On the photo below you can see one of the 5 gates which were leading to the ancient city of Angkor Thom where inside you can find a famous Bayon, one of our favorite spots! Unfortunately, nowadays it is surrounded by a big roundabout so you can see and hear the traffic during your visit inside. The temples located a bit further from the roads had this natural atmosphere of isolation and mystery. It was already very crowded when we arrived there, especially on the top level. However, we found a quiet, narrow, mysterious corridors on the ground level. Away from the crowds we felt like true explorers :) Afterwards we walked through Baphuon, Phimeanakas to finally see The Elephant Terrace and the Terrace of the Leper King.
After a lunch break it was a time for the final highlight of that day, Ta Prohm. Made famous by the (first) Tomb Raider movie with Hollywood star, Angelina Jolie playing the role of Lara Croft. This temple is really special as trees were not removed during the renovation so you get an impression how Angkor looked when discovered by the French naturalist Henri Mouhot in 1860. Of course, a lot of work was done to prepare this place for tourists so that everyone can visit this place safely. We just loved this temple so much that decided to come back next day at the opening hour (7:30) to see this place without the crowd (we found a tuk tuk driver in the morning). Haha, it turned out that only during the first 30 minutes you can explore this place with only a small group of tourists because at 8am the first buses arrived. Anyway, it was totally worth it since morning sun was creating an amazing atmosphere inside! Trees are inseparable elements of the temples, they are both destroying and holding together the whole complex at the same time.
Angkor Wat is a huge archaeological site where between famous temples you can find many restaurants but also small villages with traditional houses and local markets. We decided to check few temples further away from the main site which are less known to the public: Banteay Samre, Lolei (in scaffold!), Preah Koh and Bakong. It took us quite long to get there following the main road full of trucks. I really dislike those unhealthy fumes and didn’t feel very safe in our tuk-tuk.
If you have a three day pass, an great alternative after seeing both the grand and petit circuit is to rent mountain bikes and explore hidden paths and small temples inside the main Angkor archaeological park.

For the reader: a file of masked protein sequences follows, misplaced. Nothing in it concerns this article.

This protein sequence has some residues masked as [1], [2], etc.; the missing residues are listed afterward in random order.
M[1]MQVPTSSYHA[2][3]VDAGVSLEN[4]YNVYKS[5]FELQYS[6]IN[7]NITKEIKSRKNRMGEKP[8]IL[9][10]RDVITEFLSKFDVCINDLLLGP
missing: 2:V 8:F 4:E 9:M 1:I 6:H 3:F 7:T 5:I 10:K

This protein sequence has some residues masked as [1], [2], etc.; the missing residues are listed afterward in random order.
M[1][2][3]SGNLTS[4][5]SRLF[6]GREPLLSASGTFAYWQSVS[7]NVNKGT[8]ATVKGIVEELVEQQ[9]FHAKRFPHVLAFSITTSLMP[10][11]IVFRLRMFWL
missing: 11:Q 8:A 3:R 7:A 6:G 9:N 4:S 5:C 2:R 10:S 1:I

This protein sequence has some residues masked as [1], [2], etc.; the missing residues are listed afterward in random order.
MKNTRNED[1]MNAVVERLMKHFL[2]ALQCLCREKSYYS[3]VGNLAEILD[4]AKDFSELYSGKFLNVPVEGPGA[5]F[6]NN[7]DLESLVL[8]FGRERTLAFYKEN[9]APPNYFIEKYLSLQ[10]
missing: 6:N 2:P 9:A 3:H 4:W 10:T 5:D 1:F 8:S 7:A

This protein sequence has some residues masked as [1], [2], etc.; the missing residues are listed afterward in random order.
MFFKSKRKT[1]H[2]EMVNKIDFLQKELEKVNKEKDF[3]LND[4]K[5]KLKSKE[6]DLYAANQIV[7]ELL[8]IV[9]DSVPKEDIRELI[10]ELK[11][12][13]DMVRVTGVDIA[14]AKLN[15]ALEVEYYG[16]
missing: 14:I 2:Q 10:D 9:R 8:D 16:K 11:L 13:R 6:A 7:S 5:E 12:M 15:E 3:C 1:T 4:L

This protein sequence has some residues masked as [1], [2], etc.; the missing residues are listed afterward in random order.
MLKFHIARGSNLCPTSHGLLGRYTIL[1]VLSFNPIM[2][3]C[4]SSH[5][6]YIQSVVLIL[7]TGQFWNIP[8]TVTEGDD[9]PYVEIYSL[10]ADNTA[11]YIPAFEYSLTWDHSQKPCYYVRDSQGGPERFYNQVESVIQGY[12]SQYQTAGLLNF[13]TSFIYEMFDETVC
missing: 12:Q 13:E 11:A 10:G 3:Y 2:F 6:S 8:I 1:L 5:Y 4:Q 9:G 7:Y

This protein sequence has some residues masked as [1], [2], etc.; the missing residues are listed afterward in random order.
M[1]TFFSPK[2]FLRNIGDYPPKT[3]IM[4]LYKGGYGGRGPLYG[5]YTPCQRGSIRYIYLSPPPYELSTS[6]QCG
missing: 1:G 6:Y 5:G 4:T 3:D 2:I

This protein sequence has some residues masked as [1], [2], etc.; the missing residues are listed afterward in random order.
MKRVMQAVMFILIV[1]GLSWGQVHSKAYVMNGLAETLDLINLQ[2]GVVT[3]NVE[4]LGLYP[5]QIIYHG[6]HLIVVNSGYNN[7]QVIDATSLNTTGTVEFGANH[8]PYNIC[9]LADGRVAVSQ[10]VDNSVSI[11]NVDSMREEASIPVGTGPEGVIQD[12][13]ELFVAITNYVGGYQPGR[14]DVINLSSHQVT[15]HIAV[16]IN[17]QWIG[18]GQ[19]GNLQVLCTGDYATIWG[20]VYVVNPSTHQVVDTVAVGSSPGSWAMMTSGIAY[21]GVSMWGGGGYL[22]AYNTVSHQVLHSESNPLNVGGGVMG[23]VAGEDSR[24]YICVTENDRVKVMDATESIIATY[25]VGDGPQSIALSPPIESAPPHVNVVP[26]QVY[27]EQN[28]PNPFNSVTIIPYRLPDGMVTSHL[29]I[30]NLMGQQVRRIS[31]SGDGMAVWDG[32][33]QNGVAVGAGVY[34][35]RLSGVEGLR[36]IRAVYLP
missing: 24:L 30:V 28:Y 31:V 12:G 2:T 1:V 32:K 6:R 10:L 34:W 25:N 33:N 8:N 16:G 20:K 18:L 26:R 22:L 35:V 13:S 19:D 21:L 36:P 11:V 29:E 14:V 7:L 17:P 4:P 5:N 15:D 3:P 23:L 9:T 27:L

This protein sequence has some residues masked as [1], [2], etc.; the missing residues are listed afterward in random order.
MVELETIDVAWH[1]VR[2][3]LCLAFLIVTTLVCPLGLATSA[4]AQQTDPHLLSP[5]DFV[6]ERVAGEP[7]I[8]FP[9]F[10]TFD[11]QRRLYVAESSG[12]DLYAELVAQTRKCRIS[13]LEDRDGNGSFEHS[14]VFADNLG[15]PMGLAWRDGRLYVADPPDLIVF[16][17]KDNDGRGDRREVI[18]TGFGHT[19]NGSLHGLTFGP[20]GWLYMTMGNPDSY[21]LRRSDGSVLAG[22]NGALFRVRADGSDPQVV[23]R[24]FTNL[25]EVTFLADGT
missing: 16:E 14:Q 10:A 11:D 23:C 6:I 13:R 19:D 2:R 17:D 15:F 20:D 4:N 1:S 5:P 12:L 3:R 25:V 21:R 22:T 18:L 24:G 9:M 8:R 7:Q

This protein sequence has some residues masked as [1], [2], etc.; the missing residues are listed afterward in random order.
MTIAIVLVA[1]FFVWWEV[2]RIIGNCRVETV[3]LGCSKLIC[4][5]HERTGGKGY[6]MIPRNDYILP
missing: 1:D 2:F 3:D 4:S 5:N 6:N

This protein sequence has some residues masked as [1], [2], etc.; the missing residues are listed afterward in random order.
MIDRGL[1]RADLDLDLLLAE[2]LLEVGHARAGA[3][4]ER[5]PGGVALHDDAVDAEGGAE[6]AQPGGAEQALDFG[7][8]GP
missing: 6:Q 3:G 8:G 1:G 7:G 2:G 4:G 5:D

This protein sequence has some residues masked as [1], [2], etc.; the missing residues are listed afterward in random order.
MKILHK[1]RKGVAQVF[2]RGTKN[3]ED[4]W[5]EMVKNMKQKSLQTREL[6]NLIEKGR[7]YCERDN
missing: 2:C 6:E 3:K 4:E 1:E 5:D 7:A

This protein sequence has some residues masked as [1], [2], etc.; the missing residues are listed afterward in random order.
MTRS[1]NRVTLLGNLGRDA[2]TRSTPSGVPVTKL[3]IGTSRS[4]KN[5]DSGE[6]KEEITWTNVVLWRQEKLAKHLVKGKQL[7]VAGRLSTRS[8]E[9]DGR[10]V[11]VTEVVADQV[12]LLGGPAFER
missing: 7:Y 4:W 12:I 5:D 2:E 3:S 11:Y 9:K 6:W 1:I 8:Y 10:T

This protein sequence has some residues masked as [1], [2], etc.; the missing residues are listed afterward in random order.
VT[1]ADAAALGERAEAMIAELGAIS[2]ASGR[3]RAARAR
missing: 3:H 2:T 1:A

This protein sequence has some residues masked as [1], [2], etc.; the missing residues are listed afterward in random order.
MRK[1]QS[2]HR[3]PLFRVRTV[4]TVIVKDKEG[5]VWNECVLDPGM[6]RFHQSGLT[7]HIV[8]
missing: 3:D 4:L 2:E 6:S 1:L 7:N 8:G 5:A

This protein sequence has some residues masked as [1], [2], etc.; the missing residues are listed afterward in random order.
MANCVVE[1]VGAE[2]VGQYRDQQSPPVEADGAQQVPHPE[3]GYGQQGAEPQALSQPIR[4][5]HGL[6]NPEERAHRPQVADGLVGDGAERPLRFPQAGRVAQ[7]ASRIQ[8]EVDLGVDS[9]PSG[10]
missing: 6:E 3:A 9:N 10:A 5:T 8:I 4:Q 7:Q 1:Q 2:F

While visiting Angkor Wat archaeological park you can buy interesting handmade craft (e.g. water colored paintings of monks), plenty of souvenirs, snacks, beverages, hire a guide, photographer or just simply explore ruins until you drop :-D
The city itself did not impress us so much (besides the food! It impressed us so much I’ll write a separate post about it). Exclusive hotels and restaurants, many shops, cheap souvenirs and famous Pub Street where you can buy cheap drinks. Good vibes in the city are missing. We did like the small restaurants and market with handmade items where I bought mix of spices to prepare ourselves a famous amok soup :) We noticed in the city decorations for their New Year celebration started to appear. Yeap, at that moment we realized we are going to celebrate this event in Laos in less than two weeks! :O
- Siem Reap was our last stop in Cambodia and the cheapest city in this country. Great number of tourists triggered fierce competition and this is driving prices down.
- Tuk-tuk in the city - 1$ per 2km (using PassApp)
- Renting a bike - 2$ (mountain bike, 5$) / day
- 3 day ticket to Angkor Wat - 62 $/person (allowing you to enter 3 times within 7 days), a photo of your face will be taken at the counter
- Cotton t-shirt - 2$
- Lunch around Ta Phrom - 4$
- Big bottle of cold water - 1$
- Three fridge magnets bought next to one of the temples - 1$
- Tuk-tuk sunrise at Angkor Wat plus small circuit - 20$ (around 8h)
- Tuk-tuk to temples beyond the grand circuit of the main site - 22$ (around 6h)
- Bus ticket Phnom Penh to Siem Reap - 15$ Giant Ibis, we were pleasantly surprised by the standard of our bus and the quality of the service! The only time we had seat belts, working wifi, were offered snacks/refreshments and got information in English about breaks and duration of a journey, excellent job :)
Subscribe via RSS